WYTYCHAK ELDER LAW, PLLC NEWS
April 2015, Issue 57
WE HAVE A NEW OWNER!
We are excited to announce that last month, Mike Wytychak III, the founder and owner of Wytychak Elder Law for over thirty years, sold the firm to his long-time associate, Kate Coyle. Many of you know Kate, as she has been the primary attorney at the firm for the last year. Mike will remain with the firm in the role of “Of Counsel.” Thank you for your continued support!
Wytychak Elder Law Office in December 2014
WHAT IS GOING ON?
Don’t miss the 15th Annual Alzheimer’s Association Masquerade Gala! The event will be on April 11, 2015 at the Davenport Hotel in Spokane, Washington. There will be a silent auction, entertainment, elegant dinner, and live auction. Tickets are $100 per person. For more information, contact Terry at (509) 473-3390.
Know the 10 Signs- Early Detection Matters- a workshop presented by the Alzheimer’s Association will take place on Tuesday, April 14, 2015 from 10 am to noon at the Kroc Center in Coeur d’ Alene. This presentation is free and open to the public. Contact the Kroc Center to register!
An all-day dementia education presentation will be presented on Tuesday, May 26, 2015 from 9 am to 4:30 pm at the Inn at Guardian Angel Homes in Post Falls, Idaho. The program is free and open to the public, and a complementary lunch is provided. Advance registration is requested. Contact the Alzheimer’s Association at (208) 666-2996 for registration and questions.
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“No act of kindness, no matter how small, is ever wasted.” –Aesop
FAQ ON GUARDIANSHIPS AND CONSERVATORSHIPS, BY KATE COYLE
In the past several years, Guardianships and Conservatorships have become much more common than in years past. This is likely due to a number of reasons. Demographics in our area certainly show an aging population, which is a reason for the upswing, however institutions and facilities are
more commonly requiring Guardianships and Conservatorships before recognizing the authority of a friend or family member to assist a person with his or her care and finances. Put these factors together, and the need for Guardianships and Conservatorships is very high in North Idaho. While many people have heard the terms thrown around, I find that there are a lot of questions concerning Guardianships and Conservatorships in Idaho. In this article, I’ll address some of the more common questions that I get.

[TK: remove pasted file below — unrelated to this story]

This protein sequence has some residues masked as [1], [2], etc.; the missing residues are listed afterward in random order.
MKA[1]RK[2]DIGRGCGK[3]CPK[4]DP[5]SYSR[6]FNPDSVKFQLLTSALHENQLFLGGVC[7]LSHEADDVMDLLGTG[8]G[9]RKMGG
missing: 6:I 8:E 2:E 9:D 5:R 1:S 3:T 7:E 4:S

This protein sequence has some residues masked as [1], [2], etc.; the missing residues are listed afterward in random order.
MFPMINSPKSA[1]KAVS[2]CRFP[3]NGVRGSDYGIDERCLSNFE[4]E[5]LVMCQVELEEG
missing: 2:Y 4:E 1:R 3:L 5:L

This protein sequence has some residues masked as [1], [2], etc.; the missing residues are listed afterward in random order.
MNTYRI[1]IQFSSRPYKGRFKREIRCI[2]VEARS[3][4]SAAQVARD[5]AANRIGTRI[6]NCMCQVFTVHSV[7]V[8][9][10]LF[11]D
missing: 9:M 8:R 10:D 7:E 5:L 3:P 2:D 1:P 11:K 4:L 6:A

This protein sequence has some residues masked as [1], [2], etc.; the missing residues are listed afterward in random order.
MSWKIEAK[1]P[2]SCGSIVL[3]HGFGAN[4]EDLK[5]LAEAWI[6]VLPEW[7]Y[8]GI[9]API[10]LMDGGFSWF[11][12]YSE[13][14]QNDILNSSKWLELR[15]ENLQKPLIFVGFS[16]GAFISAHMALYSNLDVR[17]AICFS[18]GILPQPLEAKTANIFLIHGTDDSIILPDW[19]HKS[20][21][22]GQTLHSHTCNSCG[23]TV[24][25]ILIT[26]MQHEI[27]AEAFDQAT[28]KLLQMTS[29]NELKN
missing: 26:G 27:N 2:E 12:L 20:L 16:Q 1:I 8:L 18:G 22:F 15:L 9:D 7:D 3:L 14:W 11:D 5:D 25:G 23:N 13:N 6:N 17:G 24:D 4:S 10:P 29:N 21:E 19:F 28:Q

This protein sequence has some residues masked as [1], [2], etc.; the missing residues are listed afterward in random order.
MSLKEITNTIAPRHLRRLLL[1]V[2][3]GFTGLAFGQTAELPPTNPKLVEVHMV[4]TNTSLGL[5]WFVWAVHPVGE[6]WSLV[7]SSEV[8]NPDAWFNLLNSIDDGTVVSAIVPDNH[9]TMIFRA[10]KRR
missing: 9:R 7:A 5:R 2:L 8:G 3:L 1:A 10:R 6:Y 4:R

What is the difference between Guardianship and Conservatorship? A guardianship is a procedure whereby a person is appointed by the court to make decisions for another person regarding their physical care and custody. This includes arranging a person’s living situation, ensuring their health and safety, and making sure the person is not victimized. A conservatorship is a procedure in which a person is appointed by the court to manage the financial affairs of a person (such as real estate, bank accounts, etc...).
When would a person need a guardian or a conservator? Guardianship and conservatorship is often necessary when a person is incapacitated to the point where they can no longer handle finances, are forgetful and/ or confused, and needs assistance making reasonable health and financial decisions. Incapacity is determined by a physician. Many times, if a person has previously signed Powers of Attorney for Health and/ or Finances or a Trust, a Guardianship and/ or Conservatorship is not necessary, however there are instances in which although the documents were signed, a Guardianship and Conservatorship may still be necessary to protect the incapacitated person.
How is Guardianship and Conservatorship obtained? A person can apply with the court for guardianship, conservatorship, or both for a spouse, parent, child, or sibling. Upon application, the court will appoint an attorney to represent the incapacitated person, a social worker (visitor), and a physician to review the case, meet with interested parties, and report to the court. Once the reports are completed, a hearing is held regarding two issues: is guardianship and/ or conservatorship necessary, and is the person who has applied the best person for the job? Co-guardians and co- conservators and alternates can also be appointed. The whole process generally takes two to three months to complete. If necessary, a temporary guardian and conservator can be appointed in the interim to handle emergencies.
What does the applicant need to do to be appointed Guardian or Conservator? In recent years, the process to become guardian or conservator has become much more vigorous. An applicant must take a court-required training online prior to being appointed. Also, the applicant must submit to a background check. Once appointed, the guardian and conservator must file reports with the court concerning the status of the incapacitated person.
How long does Guardianship and/ or Conservatorship last? In most cases, guardianship and conservatorship lasts until the protected person passes away. However, in some cases, if the health of the person has improved and the incapacity has ceased, the court can terminate a guardianship and conservatorship with evidence that it is no longer necessary.
Does the Guardian and/ or Conservator have individual liability for the person’s debts? No, a guardian or conservator is not liable for the protected person’s debts. The protected person’s own assets should be utilized to pay for his or her care and other expenses. However, if a Conservator intentionally misuses the funds of the person, he or she would be subject to fines and civil or criminal penalties.
Although every case is different, the information above consists of questions that I see come up in nearly every case. If you have more specific questions, feel free to contact the office for a brochure that goes into further detail.
Wytychak Elder Law, PLLC PO Box 1888
Coeur d’ Alene, ID 83816 208-765-3595 www.wytychakelderlaw.com